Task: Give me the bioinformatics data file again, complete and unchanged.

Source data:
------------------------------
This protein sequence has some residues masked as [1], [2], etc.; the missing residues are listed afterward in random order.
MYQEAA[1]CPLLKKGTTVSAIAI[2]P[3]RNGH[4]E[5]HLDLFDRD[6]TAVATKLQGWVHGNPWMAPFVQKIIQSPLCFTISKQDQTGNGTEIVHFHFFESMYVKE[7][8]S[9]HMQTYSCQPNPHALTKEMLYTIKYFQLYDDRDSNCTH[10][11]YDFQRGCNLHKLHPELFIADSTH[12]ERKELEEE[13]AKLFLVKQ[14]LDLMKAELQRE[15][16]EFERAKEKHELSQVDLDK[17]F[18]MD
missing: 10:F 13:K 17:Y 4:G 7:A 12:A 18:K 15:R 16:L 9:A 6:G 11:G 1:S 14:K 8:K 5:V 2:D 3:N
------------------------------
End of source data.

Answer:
This protein sequence has some residues masked as [1], [2], etc.; the missing residues are listed afterward in random order.
MYQEAA[1]CPLLKKGTTVSAIAI[2]P[3]RNGH[4]E[5]HLDLFDRD[6]TAVATKLQGWVHGNPWMAPFVQKIIQSPLCFTISKQDQTGNGTEIVHFHFFESMYVKE[7][8]S[9]HMQTYSCQPNPHALTKEMLYTIKYFQLYDDRDSNCTH[10][11]YDFQRGCNLHKLHPELFIADSTH[12]ERKELEEE[13]AKLFLVKQ[14]LDLMKAELQRE[15][16]EFERAKEKHELSQVDLDK[17]F[18]MD
missing: 10:F 13:K 17:Y 4:G 7:A 12:A 18:K 15:R 16:L 9:A 6:G 11:G 1:S 14:K 8:K 5:V 2:D 3:N